One example is a woman who had been hospitalized for over half her life and regularly stated that she hated doctors. For months on end she would scream almost incessantly, refuse to take medications, refuse to walk, and would only rarely leave her room. Gradually a cordial relationship was developed with her, thus allowing her treatment team to subsequently negotiate with her to establish an effective treatment strategy. It is my understanding that she is now living quite happily in a group home, walking with a cane, and taking responsibility for management of her chronic medical conditions in a way she previously could not. Another example is a woman who also screamed a lot and had 2 to 1, arm's length observation 24 hours a day. She was thought to have HIV dementia, but by changing several of her medications and interacting with her using the principles of validation and acceptance, the symptoms of dementia cleared and psychotic symptoms improved so dramatically that within six months she was transferred to a semi-independent living facility where she has continued to do quite well.
In the spring of 2010 it became necessary for our unit to move from one section of the hospital to another, and the opportunity was taken to change our name. Staff members and patients nominated new names for the unit, and three subsequent rounds of voting narrowed our choice of over fifty submitted possibilities down to the one we chose, Female Continuing Care Unit. The hospital administration allowed us to officially change the name; and incorporating numerous staff and patient suggestions for changes in our new space, we partially remodeled the area that became our new home. Both staff and patients seemed to take pride in how we had evolved. Many staff members were involved in planning appropriate, off-campus weekend activities; and there seemed to be in many ways a sense of being a caring family.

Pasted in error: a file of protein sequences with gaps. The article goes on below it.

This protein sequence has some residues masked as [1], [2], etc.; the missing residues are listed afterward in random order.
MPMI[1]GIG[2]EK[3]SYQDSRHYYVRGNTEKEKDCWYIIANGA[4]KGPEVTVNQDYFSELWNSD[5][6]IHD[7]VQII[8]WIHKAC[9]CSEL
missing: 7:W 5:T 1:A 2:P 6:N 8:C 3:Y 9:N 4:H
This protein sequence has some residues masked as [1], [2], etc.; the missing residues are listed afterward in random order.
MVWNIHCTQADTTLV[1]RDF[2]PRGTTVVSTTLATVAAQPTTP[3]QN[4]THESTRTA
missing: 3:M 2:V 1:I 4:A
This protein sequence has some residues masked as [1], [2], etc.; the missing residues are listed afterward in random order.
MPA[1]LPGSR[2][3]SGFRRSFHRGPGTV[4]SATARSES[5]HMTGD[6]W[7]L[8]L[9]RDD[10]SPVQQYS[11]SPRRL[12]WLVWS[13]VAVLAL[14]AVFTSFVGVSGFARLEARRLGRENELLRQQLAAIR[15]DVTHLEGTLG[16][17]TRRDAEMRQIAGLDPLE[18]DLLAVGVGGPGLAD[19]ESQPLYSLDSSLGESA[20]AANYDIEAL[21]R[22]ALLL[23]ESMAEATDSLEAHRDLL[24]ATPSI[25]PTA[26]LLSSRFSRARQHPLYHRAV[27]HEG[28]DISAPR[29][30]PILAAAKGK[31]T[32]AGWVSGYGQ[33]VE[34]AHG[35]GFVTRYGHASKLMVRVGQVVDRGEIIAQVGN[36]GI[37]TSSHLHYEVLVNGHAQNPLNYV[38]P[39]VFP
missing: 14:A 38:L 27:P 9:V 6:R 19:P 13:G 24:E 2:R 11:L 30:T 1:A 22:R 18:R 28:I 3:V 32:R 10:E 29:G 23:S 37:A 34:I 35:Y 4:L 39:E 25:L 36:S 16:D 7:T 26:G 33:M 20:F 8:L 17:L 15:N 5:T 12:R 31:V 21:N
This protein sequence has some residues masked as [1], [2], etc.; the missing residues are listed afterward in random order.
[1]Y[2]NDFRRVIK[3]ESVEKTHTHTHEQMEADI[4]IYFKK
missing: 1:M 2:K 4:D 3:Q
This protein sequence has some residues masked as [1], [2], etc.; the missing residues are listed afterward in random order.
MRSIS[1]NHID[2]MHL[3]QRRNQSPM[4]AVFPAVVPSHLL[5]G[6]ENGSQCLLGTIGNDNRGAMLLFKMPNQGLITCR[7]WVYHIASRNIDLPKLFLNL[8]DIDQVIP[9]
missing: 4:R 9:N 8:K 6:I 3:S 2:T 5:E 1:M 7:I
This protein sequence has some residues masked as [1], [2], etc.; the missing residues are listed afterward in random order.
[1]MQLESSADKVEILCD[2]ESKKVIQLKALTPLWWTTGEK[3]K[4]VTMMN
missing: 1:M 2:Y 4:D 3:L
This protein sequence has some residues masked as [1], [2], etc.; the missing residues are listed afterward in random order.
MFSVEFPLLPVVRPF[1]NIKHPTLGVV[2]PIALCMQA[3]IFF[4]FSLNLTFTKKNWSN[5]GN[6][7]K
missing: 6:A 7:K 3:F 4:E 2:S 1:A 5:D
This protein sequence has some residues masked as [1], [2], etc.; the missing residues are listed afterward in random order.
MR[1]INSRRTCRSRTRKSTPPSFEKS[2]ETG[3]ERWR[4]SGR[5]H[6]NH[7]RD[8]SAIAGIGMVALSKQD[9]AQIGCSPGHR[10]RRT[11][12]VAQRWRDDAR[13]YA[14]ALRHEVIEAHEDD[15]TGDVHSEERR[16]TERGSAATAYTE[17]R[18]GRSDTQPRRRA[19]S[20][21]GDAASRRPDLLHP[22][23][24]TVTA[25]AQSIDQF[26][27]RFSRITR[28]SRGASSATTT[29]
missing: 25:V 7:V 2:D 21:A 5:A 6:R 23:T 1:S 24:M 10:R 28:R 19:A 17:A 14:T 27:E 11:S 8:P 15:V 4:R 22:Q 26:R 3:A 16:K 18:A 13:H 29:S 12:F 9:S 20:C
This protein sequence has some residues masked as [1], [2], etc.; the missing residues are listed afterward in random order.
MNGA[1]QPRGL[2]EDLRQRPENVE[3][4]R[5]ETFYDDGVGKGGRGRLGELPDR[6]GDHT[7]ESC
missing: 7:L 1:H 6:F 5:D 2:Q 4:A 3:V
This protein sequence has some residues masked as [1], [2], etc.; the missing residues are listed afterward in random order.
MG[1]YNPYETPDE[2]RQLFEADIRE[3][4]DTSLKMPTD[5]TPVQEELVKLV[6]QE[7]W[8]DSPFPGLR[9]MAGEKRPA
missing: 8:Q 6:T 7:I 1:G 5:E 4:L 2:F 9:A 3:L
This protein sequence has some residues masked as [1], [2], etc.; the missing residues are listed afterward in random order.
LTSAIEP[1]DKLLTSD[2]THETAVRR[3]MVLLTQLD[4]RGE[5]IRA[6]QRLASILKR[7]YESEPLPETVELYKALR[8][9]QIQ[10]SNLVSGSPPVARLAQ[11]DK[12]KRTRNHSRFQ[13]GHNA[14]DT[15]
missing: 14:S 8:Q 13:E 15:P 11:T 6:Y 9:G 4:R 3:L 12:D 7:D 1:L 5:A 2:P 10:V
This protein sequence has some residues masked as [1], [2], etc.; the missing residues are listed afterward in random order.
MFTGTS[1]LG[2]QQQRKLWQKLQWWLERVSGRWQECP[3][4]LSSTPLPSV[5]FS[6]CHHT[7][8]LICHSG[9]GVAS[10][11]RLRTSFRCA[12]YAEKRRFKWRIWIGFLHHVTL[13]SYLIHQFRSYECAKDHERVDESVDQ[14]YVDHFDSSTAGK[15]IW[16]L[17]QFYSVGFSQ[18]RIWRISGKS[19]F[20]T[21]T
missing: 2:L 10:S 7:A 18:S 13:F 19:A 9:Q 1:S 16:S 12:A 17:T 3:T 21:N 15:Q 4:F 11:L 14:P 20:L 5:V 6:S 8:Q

This was our unit philosophy:
Validation and Acceptance Can Lead To Healing and New Beginnings. We believe that:
My time working at Dorothea Dix Hospital was for me a great joy, and I was very sad when the decision was made to bring to a close an institution that has meant so much to so many over its long, illustrious, trail-blazing existence.
All people make sense all of the time (at least they make sense to themselves) and that everyone deserves our best effort at understanding.
Sometimes people “speak” with behavior rather than wordsand still make sense; again, at least to themselves.
We ourselves might speak and act in similar or even more difficult ways to understand if our lives had taken similar paths.
Speaking softly and in a kind manner to our others can help us arrive at a place of better understanding.
Really listening with compassion to the concerns, hopes, and dreams of others in order to understand rather than to win an argument or to control them may be the ultimate way to show respect and caring.
Partial gains are important, and it's important to maintain our patience even when it's hard to do.
Martin Luther King, Jr., was correct in his assessment that “Darkness cannot drive out darkness; only light can do that. Hate cannot drive out hate; only love can do that.”
Our work is about loving as best we know how.